Essays on Capital Goods Trade Policy and Technology Diffusion
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Essays on Capital Goods Trade Policy and Technology Diffusion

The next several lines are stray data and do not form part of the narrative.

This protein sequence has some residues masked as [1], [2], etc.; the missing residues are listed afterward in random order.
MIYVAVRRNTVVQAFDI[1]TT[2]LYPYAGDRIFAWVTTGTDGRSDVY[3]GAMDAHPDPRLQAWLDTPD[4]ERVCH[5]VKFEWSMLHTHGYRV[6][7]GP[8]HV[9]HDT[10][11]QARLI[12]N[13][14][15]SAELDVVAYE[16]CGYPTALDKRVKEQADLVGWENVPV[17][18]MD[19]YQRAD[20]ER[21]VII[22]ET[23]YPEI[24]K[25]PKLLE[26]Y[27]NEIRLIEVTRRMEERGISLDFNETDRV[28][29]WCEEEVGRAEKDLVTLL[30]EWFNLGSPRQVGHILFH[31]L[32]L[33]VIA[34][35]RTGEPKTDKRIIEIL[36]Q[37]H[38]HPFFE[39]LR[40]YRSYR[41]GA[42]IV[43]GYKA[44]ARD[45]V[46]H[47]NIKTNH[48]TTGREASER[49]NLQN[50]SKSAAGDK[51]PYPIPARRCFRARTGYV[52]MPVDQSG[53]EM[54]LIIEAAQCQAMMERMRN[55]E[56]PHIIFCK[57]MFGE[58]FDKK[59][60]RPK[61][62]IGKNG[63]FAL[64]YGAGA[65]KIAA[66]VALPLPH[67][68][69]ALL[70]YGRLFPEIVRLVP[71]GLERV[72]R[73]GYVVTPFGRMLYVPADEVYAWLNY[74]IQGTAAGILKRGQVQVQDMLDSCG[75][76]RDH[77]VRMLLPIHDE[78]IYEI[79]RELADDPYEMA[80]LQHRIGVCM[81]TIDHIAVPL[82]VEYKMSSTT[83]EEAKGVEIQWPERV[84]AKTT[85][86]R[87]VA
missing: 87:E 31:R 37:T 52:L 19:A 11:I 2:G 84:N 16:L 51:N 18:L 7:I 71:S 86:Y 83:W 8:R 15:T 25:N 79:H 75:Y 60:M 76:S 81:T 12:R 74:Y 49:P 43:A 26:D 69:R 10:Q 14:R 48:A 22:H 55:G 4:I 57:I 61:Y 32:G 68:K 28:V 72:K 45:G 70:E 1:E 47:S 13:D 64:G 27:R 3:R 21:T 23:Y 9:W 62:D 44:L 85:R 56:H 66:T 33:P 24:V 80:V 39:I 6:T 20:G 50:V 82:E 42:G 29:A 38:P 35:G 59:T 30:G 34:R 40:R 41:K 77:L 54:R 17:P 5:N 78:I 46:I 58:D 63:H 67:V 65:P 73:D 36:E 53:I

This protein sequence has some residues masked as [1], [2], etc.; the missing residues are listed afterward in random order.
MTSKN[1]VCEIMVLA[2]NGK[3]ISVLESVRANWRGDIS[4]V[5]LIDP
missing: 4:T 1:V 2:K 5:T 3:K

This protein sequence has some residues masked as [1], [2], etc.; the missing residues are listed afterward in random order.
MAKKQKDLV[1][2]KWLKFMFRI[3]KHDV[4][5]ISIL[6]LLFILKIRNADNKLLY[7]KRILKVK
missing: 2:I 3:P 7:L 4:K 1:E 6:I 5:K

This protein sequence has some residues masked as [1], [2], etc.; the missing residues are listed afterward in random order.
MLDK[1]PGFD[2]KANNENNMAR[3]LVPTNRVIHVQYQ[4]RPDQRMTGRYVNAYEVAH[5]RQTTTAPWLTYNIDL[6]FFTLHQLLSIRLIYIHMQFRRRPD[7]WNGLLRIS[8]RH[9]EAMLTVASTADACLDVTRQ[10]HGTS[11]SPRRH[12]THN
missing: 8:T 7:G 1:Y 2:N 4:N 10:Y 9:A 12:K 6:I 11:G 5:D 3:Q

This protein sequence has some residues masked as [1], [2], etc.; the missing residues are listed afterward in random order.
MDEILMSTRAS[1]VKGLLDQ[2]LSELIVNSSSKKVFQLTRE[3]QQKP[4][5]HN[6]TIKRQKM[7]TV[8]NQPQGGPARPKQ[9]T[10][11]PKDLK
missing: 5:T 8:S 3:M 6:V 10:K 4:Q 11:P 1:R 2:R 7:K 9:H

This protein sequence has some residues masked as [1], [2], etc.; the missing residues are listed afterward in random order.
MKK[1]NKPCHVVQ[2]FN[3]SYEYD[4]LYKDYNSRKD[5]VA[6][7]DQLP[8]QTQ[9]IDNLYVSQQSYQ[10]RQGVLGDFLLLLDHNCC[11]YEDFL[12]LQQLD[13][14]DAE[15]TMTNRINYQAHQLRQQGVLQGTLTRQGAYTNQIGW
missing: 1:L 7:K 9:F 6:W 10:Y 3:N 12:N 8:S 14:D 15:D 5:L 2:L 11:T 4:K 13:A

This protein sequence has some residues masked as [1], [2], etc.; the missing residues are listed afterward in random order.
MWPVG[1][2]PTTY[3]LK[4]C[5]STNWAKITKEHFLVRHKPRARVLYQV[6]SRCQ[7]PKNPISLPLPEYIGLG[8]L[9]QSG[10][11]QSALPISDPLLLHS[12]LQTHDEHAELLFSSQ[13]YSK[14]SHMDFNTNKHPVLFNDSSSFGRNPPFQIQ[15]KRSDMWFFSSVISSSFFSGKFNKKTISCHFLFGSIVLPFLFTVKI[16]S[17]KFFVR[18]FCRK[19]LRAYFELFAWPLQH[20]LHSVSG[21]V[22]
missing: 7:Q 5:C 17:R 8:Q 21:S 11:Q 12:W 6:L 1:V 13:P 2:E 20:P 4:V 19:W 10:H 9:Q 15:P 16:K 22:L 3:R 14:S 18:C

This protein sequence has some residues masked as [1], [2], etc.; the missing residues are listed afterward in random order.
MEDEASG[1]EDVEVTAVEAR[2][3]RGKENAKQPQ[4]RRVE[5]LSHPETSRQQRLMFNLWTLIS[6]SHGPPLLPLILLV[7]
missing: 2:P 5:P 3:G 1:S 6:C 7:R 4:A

Investment in capital goods is a key determinant of productivity and economic growth. At the same time, machinery production is more geographically concentrated than other manufactured goods and strongly correlated to the R&D intensity across countries. Therefore, international trade in capital goods is expected to increase countries' access to different technologies and to have a growth effect beyond the traditional allocative efficiency trade gains. This dissertation focuses on the effects from capital goods trade policy on firms performance, welfare and technology diffusion. The first chapter investigates the effect of a reduction in capital goods import tariff on firms' trade performance. To do so, I bring together rich data from Brazilian firms that imported capital goods in the last two decades. The empirical strategy compares the share of imports across firms that entered through a tariff exemption program and the firms' outcomes in the following years, using local projections estimates. The results point to a larger increase in exports, imports of inputs, number of destination countries and of export varieties for firms with larger shares of exempted capital goods imports. In order to address potential selection effect from program participation, I take a sub-sample of non-applicant firms, since the exemption, once approved, applies to all firms. I find very similar results. Regressions which instrument for the equipment imports further confirm the findings. Chapter 2 studies the welfare effects of capital goods trade policy, using a quantitative general equilibrium framework with sector-specific trade elasticities and capital and intermediate inputs shares. I present an empirical implementation of the model and conduct counterfactual analyses regarding the capital equipment liberalization program in Brazil, employing data on world input-output flows and on the Brazilian sector-level labor. I first assess the welfare effects of gradual reductions in import tariffs up to complete liberalization. The results suggest welfare gains of up to 2%. Then I compare the impact from unilateral tariff reductions, and find that equipment imports from China would benefit Brazil the most. Finally, further removing trade costs leads to an even stronger increase in welfare. While the first two essays focus on tariff policy, the third part of the dissertation explores foreign capital policy in the context of the diffusion of technologies embodied in capital goods. Chapter 3 studies technology diffusion and multinational spillovers by taking advantage of the trade in capital goods dataset that contains narrowly defined products, different from the previous literature. This allows me to identify the first firm to adopt a technology and to track subsequent adoptions. I find evidence of important spillovers from multinationals: they are importers of new technology, later followed by other firms, relatively more often than domestic firms. I also show that equipment of higher value, imported by multinationals and by larger firms, take longer to be diffused. Finally, I report that first adopters experience a very large increase in their export growth following the investment in capital (23 percentage points), while follower firms can still get a nontrivial benefit from the import too (6 percentage points). The gains for followers of multinationals are higher (10.7 percentage points) than the average of followers. These findings have important implications for foreign capital policy.

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